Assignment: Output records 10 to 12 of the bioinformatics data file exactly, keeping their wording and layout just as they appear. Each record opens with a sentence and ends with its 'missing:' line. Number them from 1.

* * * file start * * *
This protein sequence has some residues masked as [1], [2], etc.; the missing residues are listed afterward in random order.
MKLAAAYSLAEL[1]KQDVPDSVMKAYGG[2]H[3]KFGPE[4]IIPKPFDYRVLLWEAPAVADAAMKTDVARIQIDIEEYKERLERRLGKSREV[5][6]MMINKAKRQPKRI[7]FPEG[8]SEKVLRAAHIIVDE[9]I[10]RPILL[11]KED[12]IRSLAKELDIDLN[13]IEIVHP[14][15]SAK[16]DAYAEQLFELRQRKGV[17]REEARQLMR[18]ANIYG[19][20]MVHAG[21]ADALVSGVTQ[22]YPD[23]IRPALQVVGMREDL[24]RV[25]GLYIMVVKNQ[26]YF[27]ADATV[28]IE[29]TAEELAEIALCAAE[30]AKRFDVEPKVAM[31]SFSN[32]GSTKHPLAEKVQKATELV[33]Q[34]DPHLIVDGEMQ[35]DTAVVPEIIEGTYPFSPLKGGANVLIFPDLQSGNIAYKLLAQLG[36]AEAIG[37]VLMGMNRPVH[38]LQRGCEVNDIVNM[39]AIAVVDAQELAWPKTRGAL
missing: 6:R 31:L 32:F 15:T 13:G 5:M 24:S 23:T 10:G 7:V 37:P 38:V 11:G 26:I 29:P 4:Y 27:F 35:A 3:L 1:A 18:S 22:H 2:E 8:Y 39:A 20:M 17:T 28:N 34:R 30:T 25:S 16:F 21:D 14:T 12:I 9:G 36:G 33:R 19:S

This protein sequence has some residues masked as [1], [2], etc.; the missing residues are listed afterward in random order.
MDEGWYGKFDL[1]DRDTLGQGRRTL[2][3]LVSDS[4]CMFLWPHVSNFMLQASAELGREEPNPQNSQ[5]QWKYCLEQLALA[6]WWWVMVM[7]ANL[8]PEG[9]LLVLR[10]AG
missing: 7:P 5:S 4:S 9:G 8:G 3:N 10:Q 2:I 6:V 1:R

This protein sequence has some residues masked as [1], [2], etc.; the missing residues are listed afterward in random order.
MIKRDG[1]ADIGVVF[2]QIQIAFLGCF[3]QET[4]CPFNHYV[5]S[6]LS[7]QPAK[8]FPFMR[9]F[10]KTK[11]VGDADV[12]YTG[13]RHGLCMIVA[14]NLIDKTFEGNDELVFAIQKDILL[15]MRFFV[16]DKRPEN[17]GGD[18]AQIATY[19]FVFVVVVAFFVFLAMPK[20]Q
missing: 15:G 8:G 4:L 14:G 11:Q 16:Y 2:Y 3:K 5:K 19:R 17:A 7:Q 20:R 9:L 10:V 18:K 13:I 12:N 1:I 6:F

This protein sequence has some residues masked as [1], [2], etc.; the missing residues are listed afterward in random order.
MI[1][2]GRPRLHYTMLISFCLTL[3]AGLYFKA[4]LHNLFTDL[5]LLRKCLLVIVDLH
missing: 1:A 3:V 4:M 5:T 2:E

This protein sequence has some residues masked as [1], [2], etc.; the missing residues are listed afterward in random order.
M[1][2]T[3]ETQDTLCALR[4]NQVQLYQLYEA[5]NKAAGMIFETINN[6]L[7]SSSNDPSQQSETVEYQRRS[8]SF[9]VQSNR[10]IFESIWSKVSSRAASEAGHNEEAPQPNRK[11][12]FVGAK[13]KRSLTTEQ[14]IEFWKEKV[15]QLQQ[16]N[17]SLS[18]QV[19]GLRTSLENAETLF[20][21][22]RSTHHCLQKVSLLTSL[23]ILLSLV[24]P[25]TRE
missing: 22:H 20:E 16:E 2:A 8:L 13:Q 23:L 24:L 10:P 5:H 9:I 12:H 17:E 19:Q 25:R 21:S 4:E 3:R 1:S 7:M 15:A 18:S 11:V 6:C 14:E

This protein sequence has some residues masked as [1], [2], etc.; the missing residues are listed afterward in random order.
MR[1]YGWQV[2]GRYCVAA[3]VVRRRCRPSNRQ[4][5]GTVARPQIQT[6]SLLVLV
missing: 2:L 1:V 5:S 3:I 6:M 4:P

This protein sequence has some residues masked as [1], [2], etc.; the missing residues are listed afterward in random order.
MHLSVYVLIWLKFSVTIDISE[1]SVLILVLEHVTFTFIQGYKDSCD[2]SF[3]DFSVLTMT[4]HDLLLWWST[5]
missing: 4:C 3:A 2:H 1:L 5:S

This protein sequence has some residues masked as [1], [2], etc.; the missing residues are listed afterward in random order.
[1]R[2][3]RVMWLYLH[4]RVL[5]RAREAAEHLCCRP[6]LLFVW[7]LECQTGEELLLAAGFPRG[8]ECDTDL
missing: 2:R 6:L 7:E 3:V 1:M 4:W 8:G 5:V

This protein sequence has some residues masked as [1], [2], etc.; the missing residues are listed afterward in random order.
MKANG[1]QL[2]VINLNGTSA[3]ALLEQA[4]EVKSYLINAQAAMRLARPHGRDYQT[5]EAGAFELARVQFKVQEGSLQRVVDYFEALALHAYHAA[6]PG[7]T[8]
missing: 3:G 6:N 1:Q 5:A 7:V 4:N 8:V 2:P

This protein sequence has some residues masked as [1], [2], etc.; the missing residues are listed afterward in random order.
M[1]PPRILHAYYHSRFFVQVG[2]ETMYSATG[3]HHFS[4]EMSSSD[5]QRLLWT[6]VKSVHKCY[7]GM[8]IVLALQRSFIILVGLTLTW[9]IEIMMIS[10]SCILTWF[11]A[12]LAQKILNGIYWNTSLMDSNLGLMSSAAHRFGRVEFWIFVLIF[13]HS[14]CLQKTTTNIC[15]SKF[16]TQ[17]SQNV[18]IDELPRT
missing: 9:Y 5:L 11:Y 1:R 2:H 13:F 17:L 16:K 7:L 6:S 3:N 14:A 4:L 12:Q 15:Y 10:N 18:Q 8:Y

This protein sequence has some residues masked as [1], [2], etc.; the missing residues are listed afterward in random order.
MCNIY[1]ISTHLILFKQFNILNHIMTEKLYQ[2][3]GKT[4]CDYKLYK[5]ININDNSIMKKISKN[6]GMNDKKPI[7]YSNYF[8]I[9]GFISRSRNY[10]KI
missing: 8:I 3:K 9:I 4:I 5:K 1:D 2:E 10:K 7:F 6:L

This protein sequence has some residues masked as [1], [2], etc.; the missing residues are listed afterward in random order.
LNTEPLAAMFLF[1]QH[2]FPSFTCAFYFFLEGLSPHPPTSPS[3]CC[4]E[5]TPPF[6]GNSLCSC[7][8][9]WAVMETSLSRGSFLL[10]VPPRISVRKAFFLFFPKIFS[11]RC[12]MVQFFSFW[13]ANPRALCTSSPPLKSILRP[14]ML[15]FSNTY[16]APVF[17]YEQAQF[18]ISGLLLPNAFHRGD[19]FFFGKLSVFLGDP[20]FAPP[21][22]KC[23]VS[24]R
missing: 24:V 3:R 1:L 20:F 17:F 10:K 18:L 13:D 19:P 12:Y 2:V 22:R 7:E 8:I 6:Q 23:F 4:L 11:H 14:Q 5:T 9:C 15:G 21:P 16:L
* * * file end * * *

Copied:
This protein sequence has some residues masked as [1], [2], etc.; the missing residues are listed afterward in random order.
M[1]PPRILHAYYHSRFFVQVG[2]ETMYSATG[3]HHFS[4]EMSSSD[5]QRLLWT[6]VKSVHKCY[7]GM[8]IVLALQRSFIILVGLTLTW[9]IEIMMIS[10]SCILTWF[11]A[12]LAQKILNGIYWNTSLMDSNLGLMSSAAHRFGRVEFWIFVLIF[13]HS[14]CLQKTTTNIC[15]SKF[16]TQ[17]SQNV[18]IDELPRT
missing: 9:Y 5:L 11:Y 1:R 2:H 13:F 17:L 16:K 7:L 6:S 3:N 14:A 4:L 12:Q 15:Y 10:N 18:Q 8:Y

This protein sequence has some residues masked as [1], [2], etc.; the missing residues are listed afterward in random order.
MCNIY[1]ISTHLILFKQFNILNHIMTEKLYQ[2][3]GKT[4]CDYKLYK[5]ININDNSIMKKISKN[6]GMNDKKPI[7]YSNYF[8]I[9]GFISRSRNY[10]KI
missing: 8:I 3:K 9:I 4:I 5:K 1:D 2:E 10:K 7:F 6:L

This protein sequence has some residues masked as [1], [2], etc.; the missing residues are listed afterward in random order.
LNTEPLAAMFLF[1]QH[2]FPSFTCAFYFFLEGLSPHPPTSPS[3]CC[4]E[5]TPPF[6]GNSLCSC[7][8][9]WAVMETSLSRGSFLL[10]VPPRISVRKAFFLFFPKIFS[11]RC[12]MVQFFSFW[13]ANPRALCTSSPPLKSILRP[14]ML[15]FSNTY[16]APVF[17]YEQAQF[18]ISGLLLPNAFHRGD[19]FFFGKLSVFLGDP[20]FAPP[21][22]KC[23]VS[24]R
missing: 24:V 3:R 1:L 20:F 17:F 10:K 18:L 13:D 19:P 12:Y 2:V 22:R 7:E 8:I 6:Q 23:F 4:L 11:H 14:Q 5:T 9:C 15:G 21:P 16:L